As a tall person, I’m a bit size-conscious, ducking to get through doorways, wondering when I’ll find another decent shoe in a sixteen – stuff like that. One thing which came as a surprise is that I can’t operate most mid-size SUVs unless I were to either remove my left leg, the driver’s door, or the steering wheel, all of which seem like bad options. Yet there’s plenty of leg room in a little Nissan Micra. Size does matter in many cases, but not always in the obvious way. This is especially true when buying a tree.
For years I have passed along the nugget that smaller transplants will embarrass larger ones by overtaking them within a few years, and that unless you’re older than ninety, it’s best to avoid the lure of an instant forest in your landscape. Smaller trees will continue to thrive better than the big guys planted at the same time, even after they win the altitude race. However, this was based on observation and backed up by scientific modeling; there hadn’t been bullet-proof research until recently.
In June 2021 I heard a live talk on transplanting by Dr. Nina Bassuk, Director of Cornell University’s Urban Horticulture Institute, and something of a legend among arborists in the Northeast. Dr. Bassuk’s research has produced C-U Structural Soil, a system for constructing roads that allow tree roots to pass underneath with no damage to asphalt or roots. She also pioneered the protocol for bare-root transplanting of large trees. It’s fair to say her work has made a real impact on the world of tree care in my lifetime.
For over two decades, a cooperating tree nursery in western New York State has hosted Cornell University research. Dr. Bassuk’s transplanting study there involved comparing the health outcomes of a number of oak species in three different size classes: 4-inch, 3-inch and 1.5-inch. In arborist-speak, trunk diameter is called dbh or “diameter at breast height.” It’s a deeply non-inclusive unit of measurement, as it assumes everyone’s breast is exactly 4.5 feet off the ground. In the nursery trade, where separate jargon is required by law, stem diameter is referred to as “caliper.” This seems unduly martial, as very few trees will ever become gun stocks when they grow up.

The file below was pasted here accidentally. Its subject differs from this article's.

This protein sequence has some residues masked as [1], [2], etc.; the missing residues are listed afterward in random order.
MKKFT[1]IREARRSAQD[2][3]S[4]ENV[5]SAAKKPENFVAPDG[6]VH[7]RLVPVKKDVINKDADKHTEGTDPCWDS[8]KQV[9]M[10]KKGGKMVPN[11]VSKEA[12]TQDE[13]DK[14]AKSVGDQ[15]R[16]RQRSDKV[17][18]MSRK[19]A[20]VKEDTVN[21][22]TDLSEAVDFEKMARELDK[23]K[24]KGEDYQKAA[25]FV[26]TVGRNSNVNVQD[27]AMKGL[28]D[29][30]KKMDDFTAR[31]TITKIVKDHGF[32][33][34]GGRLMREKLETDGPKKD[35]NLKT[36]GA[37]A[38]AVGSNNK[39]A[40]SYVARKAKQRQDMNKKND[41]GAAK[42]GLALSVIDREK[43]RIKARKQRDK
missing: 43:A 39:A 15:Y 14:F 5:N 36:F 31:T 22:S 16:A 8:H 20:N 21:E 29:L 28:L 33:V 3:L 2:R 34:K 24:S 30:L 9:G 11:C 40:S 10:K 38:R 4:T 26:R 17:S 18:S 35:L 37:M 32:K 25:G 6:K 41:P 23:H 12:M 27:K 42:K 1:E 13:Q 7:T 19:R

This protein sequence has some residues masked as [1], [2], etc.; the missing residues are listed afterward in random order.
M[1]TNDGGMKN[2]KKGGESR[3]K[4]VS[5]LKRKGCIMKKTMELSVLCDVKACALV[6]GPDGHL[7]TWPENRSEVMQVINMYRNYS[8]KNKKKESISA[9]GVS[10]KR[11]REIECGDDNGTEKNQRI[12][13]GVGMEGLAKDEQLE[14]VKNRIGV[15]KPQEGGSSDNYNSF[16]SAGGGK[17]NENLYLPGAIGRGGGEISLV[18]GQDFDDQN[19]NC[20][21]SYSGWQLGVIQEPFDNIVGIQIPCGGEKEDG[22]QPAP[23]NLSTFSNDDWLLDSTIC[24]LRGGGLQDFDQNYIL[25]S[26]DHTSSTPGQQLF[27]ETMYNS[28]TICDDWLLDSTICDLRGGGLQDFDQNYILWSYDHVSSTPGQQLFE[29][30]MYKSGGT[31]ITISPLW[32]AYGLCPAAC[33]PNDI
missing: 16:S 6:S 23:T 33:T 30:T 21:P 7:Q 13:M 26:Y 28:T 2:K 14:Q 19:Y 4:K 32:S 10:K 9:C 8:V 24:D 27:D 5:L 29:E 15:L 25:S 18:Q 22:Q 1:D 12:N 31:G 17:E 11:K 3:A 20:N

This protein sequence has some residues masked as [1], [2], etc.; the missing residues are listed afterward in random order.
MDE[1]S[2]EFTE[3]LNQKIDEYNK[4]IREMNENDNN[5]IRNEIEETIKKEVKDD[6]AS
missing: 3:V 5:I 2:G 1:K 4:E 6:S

The nitty-gritty of this project is that trees were harvested with a tree spade, a cool machine which cuts off 80 to 95 percent (depending on tree caliper) of a tree’s roots and puts the remaining root ball in a burlap-lined wire basket. This is termed “ball and burlap,” the kind of B&B that doesn’t serve breakfast.
Trees were then moved over a few feet and replanted. In essence, this was the kindest and gentlest transplanting a tree could hope for: no long-distance transport, no baking in a garden-center lot, and they could hop right back into the same soil in which they grew up.
Rating the trees’ progress was no beauty pageant; appearance was not a metric of success. The parameters considered in the study included hydraulic root conductance, leaf surface area, shoot elongation, percentage of dead branches, and of course mortality. Sorry that I already spoiled the ending of the story, but the data fell into a nice straight line, with the best performance by the smallest size and the worst by the biggest. This makes sense. Tree roots extend 2.5 times the branch length and 60% of roots are outside the dripline (crown projection). So when a young tree is harvested, more of its roots are captured in the root ball as compared to an older tree with a longer root system.
After just three years, the difference between the size-classes was stark. In fact, none of the 4-inch caliper bur oaks (Quercus macrocarpa) survived, even with the pampered relocation service described above. To be fair, this species is known to be difficult to transplant. But only half of the 4-inch scarlet oaks (Q. coccinea) survived. In that same class, even the swamp white oaks (Q. bicolor), considered the easiest oak to establish, showed significant mortality. Deadwood was another issue, and many 4-inch caliper survivors of all species had sizeable dead branches.
When buying a tree, patience is a virtue that will pay off in your landscape as well as in your wallet. Tree size matters – inversely.
Read more about trees in New York State.
Photo of bur oak savanna in Wisconsin hill country courtesy Wikimedia user Steepcone.